The City of Sparks Parks and Rec kicked off its Mini Sports Camp this week, in which children between the ages of 4-6 will learn and participate in four different sports over a four-week span. The four sports include basketball, baseball, soccer and flag football.
Week 1 started off with basketball as the campers took to the court at Alf Sorensen Community Center. After an intense game of ‘Red Light, Green Light,’ in which players practiced their dribbling skills, the class broke up into groups to try out some passes. Standing across from one another, the kids sent bounce pass after bounce pass to their teammates before putting their skills to the test in a game of ‘Monkey-In-The-Middle.’ Making sure not to neglect their shooting game, players finished off the practice with a round of buckets.
Mika Hills-Beach, whose 5-year-old daughter Olga is participating in the Mini Sports Camp, said the learning process is good for her.
“The instructors keep things pretty basic and simple, so she is able to keep pace and comprehend what they’re being taught,” Beach-Hills said. “The shooting has been tough for her, but she’s really picked up on the ball-handling skills. It’s great for her. I thought she might be apprehensive at first, but she has just went at it full speed. She just loves it out here.”
Making sure the kids continue to learn is one of the key focuses of the camp instructors.
“The four different sports for this age group really helps,” instructor Zach Lewis said. “I think for these guys being so young, it’s a really important factor. It’s really good because they tend to get pretty exhausted over one sport and they can’t really focus and do too many drills after that. We’re just trying to keep them busy because as soon as one kid gets distracted, it’s contagious and they all go wild.”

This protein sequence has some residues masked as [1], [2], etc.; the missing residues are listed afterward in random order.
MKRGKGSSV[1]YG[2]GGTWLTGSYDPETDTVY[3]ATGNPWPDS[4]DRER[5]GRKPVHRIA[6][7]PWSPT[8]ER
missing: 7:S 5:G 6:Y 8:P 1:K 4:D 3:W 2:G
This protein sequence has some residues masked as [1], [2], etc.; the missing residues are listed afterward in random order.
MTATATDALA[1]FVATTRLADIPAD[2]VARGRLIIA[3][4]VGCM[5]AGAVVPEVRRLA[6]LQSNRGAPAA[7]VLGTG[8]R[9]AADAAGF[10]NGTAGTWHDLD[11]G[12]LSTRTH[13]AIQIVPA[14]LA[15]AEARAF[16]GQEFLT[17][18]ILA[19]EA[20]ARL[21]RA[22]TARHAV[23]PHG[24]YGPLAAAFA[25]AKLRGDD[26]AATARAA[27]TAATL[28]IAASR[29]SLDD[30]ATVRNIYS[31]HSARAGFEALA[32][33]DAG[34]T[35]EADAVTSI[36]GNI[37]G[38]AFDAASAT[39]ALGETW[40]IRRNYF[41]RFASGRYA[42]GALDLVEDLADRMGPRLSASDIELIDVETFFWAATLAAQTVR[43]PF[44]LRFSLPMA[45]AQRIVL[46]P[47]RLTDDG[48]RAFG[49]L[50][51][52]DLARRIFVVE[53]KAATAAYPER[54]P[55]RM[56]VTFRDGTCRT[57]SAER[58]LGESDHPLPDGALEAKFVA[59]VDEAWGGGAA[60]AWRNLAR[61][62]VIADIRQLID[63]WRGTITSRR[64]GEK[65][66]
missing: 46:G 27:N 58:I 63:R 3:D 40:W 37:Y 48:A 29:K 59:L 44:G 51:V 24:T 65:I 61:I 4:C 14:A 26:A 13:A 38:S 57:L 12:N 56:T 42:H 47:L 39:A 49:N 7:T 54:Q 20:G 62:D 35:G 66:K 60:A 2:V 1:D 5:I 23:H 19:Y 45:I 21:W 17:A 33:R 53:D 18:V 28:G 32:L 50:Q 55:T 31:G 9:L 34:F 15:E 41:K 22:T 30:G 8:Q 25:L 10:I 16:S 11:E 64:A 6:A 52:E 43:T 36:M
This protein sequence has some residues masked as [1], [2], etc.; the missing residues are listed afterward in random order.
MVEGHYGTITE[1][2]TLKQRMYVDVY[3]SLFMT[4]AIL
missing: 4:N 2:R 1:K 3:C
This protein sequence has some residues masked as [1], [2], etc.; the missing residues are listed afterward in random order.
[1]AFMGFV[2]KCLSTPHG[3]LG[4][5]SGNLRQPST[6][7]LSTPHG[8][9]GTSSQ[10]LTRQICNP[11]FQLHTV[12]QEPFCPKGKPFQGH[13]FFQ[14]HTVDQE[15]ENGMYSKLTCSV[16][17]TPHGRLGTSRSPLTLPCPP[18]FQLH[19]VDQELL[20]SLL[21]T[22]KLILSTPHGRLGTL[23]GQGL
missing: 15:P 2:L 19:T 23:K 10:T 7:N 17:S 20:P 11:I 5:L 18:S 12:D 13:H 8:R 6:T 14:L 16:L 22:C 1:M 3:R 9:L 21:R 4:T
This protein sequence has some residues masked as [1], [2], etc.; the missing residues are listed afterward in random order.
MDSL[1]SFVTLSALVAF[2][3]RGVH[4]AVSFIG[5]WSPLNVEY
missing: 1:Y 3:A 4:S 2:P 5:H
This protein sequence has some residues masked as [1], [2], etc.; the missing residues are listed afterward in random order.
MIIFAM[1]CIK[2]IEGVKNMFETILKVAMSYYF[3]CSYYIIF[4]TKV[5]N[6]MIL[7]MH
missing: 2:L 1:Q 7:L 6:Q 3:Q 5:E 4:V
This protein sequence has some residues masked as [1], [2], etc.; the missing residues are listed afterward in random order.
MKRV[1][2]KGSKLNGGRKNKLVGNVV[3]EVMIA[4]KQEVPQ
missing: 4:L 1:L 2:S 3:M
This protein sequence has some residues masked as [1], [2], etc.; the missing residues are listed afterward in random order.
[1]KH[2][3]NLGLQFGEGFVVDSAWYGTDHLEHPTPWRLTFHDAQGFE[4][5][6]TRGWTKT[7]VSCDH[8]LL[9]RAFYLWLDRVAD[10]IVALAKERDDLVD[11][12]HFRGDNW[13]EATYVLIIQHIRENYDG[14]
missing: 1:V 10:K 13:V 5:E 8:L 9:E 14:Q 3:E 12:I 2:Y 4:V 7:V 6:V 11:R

Maintaining the youngsters’ interest is another reason the instructors do not go too in-depth with their lessons.
“It’s kind of hard to teach little kids, especially at this age,” instructor Emily Gonzales said. “The most difficult part is definitely getting them to pay attention. Sometimes it’s hard to get them to do what we’re trying to do and understand what we’re trying to teach, so basically we just want to teach them the small stuff. Mainly we’re focusing on little things like passing the ball.”
While ensuring that the kids get the basics down is important, the 4-week course makes sure of teaching the campers how to have fun.
“We just want to teach them the fundamentals and make it fun for them,” instructor Brendan Bosch said. “We want to teach them fundamentals that will carry them through to when they start to go through more organized sports.”
Over the next three weeks there are lessons to be learned, but there is sure to be plenty of fun ahead as the kids try their hand at the remaining sports.
“She is having so much fun,” said Heather Betts, who brought her daughter Ariel, 4, to the Mini Sports Camp. “I mean just look at her out there, running around. She can’t dribble too well, but she’s even having fun chasing after the ball. She is just having so much fun.”
Once the kids start enjoying themselves, the instructors do too.
“It’s a lot of fun just seeing how much fun the kids have and the smiles on their faces,” instructor Jesse Erntson said. “It’s a really good time teaching them hands-on stuff and trying to make them better at different sports.”